Understanding sources of atmospheric hydrogen chloride in coastal spring and continental winter
Angelucci, Angela A.
Jacob, Daniel J.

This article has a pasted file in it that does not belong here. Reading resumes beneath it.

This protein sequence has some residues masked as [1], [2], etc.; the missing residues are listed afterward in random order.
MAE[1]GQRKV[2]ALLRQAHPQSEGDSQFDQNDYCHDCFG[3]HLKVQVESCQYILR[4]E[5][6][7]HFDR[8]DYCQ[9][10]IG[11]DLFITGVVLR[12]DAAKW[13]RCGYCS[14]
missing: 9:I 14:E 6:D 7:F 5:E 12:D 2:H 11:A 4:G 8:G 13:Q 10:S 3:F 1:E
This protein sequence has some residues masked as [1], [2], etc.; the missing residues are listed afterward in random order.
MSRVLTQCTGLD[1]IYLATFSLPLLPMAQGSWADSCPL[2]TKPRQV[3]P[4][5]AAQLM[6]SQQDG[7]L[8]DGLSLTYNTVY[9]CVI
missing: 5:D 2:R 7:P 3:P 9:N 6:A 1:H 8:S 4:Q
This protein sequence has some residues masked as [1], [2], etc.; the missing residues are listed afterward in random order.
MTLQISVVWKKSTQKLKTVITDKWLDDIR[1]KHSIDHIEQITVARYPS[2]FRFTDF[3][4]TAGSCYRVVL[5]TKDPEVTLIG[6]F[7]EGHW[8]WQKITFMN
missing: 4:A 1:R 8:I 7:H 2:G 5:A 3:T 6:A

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Ambient 0.5 Hz hydrogen chloride (HCl) measurements were made in Canadian cities to 17 investigate chlorine activation and constrain the tropospheric chlorine budget. Springtime HCl mixing ratios in a coastal city (St. John’s, NL) were up to 1200 parts per trillion by volume (pptv) with median of 63 pptv and were consistently elevated during daytime. High-time resolution measurements allowed attribution of events to general sources, including direct emissions. Most coastal HCl was related to sea salt aerosol acid displacement (R1) and chlorine activation. Continental urban (Toronto, ON) wintertime HCl mixing ratios reached up to 541 and 172 pptv, with medians of 67 and 11 pptv during two sampling periods characterized by different wind directions. The absence of consistent relationships with NOx, temperature, and wind direction, as well as a lack of diurnal patterns, suggested uncharacterized direct sources of HCl. One period with road salting occurred during sampling, but no relationship to changes in HCl observations was found. The contribution of road salt to the measured HCl may have been masked by larger contributors (such as direct sources of HCl) or perhaps the relationship between HCl and road salt application is not immediate and thus additional measurements over multiple salting events or between seasons would be required. GEOS-Chem modelled HCl temporal variations in mixing ratio agreed well with coastal measurements only. Measured mixing ratios were underestimated by the model in both locations, but to a greater degree (up to 3 orders of magnitude) in the continental city. The discrepancy between the model and measurements for the continental wintertime city emphasizes the need for greater understanding of direct sources of HCl and the impact of road salt.